It will be of no surprise (or joy) for readers to hear that market conditions deteriorated significantly from May with indices across all asset classes and geographies diving into the end of the financial year to 30 June 2022.
Domestic inflation at a 13 year high, central bank rate rises (RBA's cash rate has moved from 0.10% to 1.35% since April), property market weakness, record fuel prices and slides in global markets, combined with substantial tax-loss selling conspired to create almost the perfect storm, particularly at the smaller end of the ASX.
Most of these issues were mirrored in other developed economies, with the US stock market enduring its worst six month start to a calendar year in more than 50 years.
The All Ordinaries slid 9.4% in June (outside of the start of Covid-19 this was the worst monthly fall since the GFC of 2008), the S&P/ASX Small Industrials Index fell 10.0% whilst the S&P/ASX Emerging Companies Index was decimated, down 18.6%.
It is clearly easy to feel 'bashed around' of late given the severity and quantum of the market's falls. Importantly, we have positioned the portfolio to be invested in companies that have been well capitalised to endure any downturn.
The past few weeks we've been getting out and visiting both our existing and other companies that we have either previously invested in or that may have the potential to be new investments. What's clear, almost across the board, is that 'on the ground' there is nothing like the levels of pessimism that the ASX is presently reflecting. Yes, there continue to be some operating challenges in certain sectors, accompanies by dented consumer and business confidence, but the share price declines have priced in significant earnings declines in many cases. Of course, companies with stretched balance sheets will remain in a difficult position while the stock market is bearish, but the levels of true 'value' creeping into stock prices presently is extremely attractive.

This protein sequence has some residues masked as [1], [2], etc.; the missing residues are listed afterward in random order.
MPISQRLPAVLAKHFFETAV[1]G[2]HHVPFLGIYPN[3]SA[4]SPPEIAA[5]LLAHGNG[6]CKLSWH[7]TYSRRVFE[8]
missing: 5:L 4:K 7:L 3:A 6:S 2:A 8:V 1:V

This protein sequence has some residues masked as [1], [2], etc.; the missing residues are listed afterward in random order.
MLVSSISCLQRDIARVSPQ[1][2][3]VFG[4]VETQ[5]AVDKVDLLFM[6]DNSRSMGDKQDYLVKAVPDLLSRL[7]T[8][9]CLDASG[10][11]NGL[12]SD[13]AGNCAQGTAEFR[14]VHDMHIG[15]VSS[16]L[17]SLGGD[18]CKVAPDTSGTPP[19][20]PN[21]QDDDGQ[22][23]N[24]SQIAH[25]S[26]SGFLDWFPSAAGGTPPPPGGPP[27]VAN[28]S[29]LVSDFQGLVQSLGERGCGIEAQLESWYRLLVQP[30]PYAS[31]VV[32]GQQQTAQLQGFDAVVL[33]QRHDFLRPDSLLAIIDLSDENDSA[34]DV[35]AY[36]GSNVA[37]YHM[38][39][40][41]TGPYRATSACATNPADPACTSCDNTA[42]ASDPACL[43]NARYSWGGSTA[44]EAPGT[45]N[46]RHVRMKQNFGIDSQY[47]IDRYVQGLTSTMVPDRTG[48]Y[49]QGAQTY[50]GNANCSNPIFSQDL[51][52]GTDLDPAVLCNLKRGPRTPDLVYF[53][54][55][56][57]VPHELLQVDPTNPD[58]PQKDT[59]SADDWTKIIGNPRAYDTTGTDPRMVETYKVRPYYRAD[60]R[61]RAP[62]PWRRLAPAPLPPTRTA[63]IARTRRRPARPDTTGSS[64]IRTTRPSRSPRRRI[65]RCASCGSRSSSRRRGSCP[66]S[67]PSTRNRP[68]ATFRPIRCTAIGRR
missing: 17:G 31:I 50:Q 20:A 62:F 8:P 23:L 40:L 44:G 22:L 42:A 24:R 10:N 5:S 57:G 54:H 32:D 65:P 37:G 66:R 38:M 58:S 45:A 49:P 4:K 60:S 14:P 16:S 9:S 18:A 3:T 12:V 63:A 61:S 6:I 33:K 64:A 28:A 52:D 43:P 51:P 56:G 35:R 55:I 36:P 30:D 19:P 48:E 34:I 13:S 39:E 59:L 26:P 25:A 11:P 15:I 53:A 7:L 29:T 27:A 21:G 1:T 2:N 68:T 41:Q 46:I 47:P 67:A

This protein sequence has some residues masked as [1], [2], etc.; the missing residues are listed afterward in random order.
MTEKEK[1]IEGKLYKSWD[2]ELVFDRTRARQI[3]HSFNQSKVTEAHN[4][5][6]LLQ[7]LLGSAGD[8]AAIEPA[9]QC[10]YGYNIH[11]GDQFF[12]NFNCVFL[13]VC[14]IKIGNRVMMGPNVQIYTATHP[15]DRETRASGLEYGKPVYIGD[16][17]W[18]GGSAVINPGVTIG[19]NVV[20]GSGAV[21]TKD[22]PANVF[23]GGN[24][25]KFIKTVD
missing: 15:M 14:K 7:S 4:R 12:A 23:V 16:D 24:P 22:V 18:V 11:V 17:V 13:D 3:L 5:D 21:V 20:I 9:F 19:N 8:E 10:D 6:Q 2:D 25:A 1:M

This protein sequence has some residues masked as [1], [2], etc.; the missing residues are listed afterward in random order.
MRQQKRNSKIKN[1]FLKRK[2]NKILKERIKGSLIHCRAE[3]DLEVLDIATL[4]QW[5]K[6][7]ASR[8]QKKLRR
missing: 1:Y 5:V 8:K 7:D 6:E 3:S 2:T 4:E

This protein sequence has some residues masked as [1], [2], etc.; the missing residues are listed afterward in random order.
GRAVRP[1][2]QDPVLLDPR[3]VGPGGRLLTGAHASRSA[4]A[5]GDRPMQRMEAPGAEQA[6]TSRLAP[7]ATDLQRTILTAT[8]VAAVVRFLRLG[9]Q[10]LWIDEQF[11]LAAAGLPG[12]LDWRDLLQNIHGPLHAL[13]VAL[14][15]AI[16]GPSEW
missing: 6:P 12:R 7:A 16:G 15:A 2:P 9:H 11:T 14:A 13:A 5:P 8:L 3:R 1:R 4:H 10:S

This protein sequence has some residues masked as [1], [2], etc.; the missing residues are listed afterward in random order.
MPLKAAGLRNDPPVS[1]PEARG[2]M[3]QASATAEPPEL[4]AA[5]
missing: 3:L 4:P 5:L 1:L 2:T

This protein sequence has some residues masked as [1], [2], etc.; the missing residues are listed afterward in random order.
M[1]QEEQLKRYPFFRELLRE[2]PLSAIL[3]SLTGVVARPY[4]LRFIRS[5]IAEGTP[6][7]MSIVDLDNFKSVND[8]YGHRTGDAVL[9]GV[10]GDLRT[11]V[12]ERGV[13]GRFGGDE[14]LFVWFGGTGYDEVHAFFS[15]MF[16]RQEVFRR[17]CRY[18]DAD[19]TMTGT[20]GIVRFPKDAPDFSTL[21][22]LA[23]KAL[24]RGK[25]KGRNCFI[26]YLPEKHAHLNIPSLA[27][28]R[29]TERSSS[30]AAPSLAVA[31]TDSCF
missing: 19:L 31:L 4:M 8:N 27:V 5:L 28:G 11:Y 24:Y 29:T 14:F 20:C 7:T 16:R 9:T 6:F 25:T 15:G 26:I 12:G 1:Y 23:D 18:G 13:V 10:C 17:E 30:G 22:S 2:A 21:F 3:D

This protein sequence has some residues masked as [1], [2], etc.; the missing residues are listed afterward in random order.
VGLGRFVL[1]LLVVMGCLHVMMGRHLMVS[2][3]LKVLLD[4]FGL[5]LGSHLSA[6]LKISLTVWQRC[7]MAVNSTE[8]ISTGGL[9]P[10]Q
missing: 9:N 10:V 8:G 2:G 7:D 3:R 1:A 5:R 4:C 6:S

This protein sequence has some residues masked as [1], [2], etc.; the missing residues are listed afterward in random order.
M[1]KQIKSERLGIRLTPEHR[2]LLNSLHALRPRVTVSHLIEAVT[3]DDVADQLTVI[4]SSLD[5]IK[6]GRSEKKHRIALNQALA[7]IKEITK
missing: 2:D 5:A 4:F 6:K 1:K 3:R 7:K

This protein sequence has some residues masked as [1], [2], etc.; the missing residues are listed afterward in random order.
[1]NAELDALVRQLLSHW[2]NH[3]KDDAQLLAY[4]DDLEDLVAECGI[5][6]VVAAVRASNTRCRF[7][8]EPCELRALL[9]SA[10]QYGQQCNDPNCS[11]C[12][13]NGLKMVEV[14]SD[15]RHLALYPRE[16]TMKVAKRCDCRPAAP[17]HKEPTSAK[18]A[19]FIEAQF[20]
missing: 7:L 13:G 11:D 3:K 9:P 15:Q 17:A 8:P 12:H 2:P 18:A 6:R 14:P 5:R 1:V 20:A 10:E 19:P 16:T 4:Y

It is worth remembering that the market always looks forward and any rebound in price is, historically, likely to precede improvements in earnings. The chart below shows the S&P rebounds from a bear market 6-9 months ahead of a turnaround in earnings.
We have been investing for many decades and we know that the best time to invest is when the market is at peak panic. Of course, this is not always easy to do, nobody rings a bell at the bottom, but from what we're seeing and hearing, our company outlooks are far better than the market prices are currently implying and as such we remain particularly confident that the prices of our holdings will improve significantly in the near-term.
To date in July, we've seen a significant rebound in prices post 30 June tax-loss selling and the Cyan C3G Fund has experienced a material uplift in its NAV.